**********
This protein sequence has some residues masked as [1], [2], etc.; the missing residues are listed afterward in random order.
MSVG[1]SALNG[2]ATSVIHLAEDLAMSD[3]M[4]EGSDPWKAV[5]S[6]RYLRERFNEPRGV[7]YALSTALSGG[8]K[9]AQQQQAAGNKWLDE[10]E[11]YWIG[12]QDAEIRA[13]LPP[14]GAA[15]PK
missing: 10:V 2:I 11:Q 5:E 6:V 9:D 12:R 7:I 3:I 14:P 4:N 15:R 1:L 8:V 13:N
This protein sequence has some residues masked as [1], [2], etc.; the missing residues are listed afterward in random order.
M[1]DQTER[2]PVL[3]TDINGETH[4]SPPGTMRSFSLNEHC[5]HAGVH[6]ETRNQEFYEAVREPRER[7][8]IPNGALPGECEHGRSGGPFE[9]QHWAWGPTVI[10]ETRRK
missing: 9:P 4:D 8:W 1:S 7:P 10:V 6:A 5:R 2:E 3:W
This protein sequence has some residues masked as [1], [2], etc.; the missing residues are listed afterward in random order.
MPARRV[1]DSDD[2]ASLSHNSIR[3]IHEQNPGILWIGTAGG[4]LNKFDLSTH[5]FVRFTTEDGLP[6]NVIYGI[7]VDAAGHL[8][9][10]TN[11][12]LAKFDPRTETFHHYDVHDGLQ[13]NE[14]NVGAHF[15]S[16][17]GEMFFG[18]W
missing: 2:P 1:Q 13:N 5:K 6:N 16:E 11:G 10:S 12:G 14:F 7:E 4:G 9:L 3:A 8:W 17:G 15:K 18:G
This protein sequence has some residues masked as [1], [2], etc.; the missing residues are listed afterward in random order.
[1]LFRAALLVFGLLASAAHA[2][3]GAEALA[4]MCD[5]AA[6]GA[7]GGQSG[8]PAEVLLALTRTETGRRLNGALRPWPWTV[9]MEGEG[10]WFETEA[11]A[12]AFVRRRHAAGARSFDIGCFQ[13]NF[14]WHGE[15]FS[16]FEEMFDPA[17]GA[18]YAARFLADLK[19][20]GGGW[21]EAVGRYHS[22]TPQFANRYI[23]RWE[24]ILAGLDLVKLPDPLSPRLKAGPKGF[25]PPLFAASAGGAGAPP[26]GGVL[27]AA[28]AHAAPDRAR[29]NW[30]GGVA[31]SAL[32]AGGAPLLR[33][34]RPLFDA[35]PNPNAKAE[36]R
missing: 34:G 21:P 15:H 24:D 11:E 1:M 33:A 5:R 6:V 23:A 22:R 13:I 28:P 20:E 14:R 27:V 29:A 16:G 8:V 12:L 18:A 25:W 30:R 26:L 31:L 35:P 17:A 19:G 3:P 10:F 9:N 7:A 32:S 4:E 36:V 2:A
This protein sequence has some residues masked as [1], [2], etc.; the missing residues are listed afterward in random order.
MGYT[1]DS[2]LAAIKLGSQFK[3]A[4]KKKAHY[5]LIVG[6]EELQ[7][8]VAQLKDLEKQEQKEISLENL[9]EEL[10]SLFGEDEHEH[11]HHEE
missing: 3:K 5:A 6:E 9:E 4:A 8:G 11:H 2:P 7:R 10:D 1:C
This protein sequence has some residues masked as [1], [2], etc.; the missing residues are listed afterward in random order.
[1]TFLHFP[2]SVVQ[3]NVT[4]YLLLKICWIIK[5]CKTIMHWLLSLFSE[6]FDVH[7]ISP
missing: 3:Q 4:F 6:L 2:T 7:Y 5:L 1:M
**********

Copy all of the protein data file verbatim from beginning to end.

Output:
This protein sequence has some residues masked as [1], [2], etc.; the missing residues are listed afterward in random order.
MSVG[1]SALNG[2]ATSVIHLAEDLAMSD[3]M[4]EGSDPWKAV[5]S[6]RYLRERFNEPRGV[7]YALSTALSGG[8]K[9]AQQQQAAGNKWLDE[10]E[11]YWIG[12]QDAEIRA[13]LPP[14]GAA[15]PK
missing: 10:V 2:I 11:Q 5:E 6:V 9:D 12:R 7:I 3:I 14:P 4:N 15:R 1:L 8:V 13:N
This protein sequence has some residues masked as [1], [2], etc.; the missing residues are listed afterward in random order.
M[1]DQTER[2]PVL[3]TDINGETH[4]SPPGTMRSFSLNEHC[5]HAGVH[6]ETRNQEFYEAVREPRER[7][8]IPNGALPGECEHGRSGGPFE[9]QHWAWGPTVI[10]ETRRK
missing: 9:P 4:D 8:W 1:S 7:P 10:V 6:A 5:R 2:E 3:W
This protein sequence has some residues masked as [1], [2], etc.; the missing residues are listed afterward in random order.
MPARRV[1]DSDD[2]ASLSHNSIR[3]IHEQNPGILWIGTAGG[4]LNKFDLSTH[5]FVRFTTEDGLP[6]NVIYGI[7]VDAAGHL[8][9][10]TN[11][12]LAKFDPRTETFHHYDVHDGLQ[13]NE[14]NVGAHF[15]S[16][17]GEMFFG[18]W
missing: 2:P 1:Q 13:N 5:K 6:N 16:E 11:G 10:S 12:G 14:F 7:E 4:G 9:L 3:A 8:W 17:G 15:K 18:G
This protein sequence has some residues masked as [1], [2], etc.; the missing residues are listed afterward in random order.
[1]LFRAALLVFGLLASAAHA[2][3]GAEALA[4]MCD[5]AA[6]GA[7]GGQSG[8]PAEVLLALTRTETGRRLNGALRPWPWTV[9]MEGEG[10]WFETEA[11]A[12]AFVRRRHAAGARSFDIGCFQ[13]NF[14]WHGE[15]FS[16]FEEMFDPA[17]GA[18]YAARFLADLK[19][20]GGGW[21]EAVGRYHS[22]TPQFANRYI[23]RWE[24]ILAGLDLVKLPDPLSPRLKAGPKGF[25]PPLFAASAGGAGAPP[26]GGVL[27]AA[28]AHAAPDRAR[29]NW[30]GGVA[31]SAL[32]AGGAPLLR[33][34]RPLFDA[35]PNPNAKAE[36]R
missing: 34:G 21:P 15:H 24:D 11:E 1:M 33:A 5:R 6:V 23:A 22:R 13:I 28:P 20:E 14:R 27:V 29:A 16:G 8:V 12:L 18:A 25:W 30:R 26:L 31:L 35:P 17:A 19:G 3:P 10:F 9:N 7:A 32:S 4:E 36:V 2:A
This protein sequence has some residues masked as [1], [2], etc.; the missing residues are listed afterward in random order.
MGYT[1]DS[2]LAAIKLGSQFK[3]A[4]KKKAHY[5]LIVG[6]EELQ[7][8]VAQLKDLEKQEQKEISLENL[9]EEL[10]SLFGEDEHEH[11]HHEE
missing: 3:K 5:A 6:E 9:E 4:A 8:G 11:H 2:P 7:R 10:D 1:C
This protein sequence has some residues masked as [1], [2], etc.; the missing residues are listed afterward in random order.
[1]TFLHFP[2]SVVQ[3]NVT[4]YLLLKICWIIK[5]CKTIMHWLLSLFSE[6]FDVH[7]ISP
missing: 3:Q 4:F 6:L 2:T 7:Y 5:L 1:M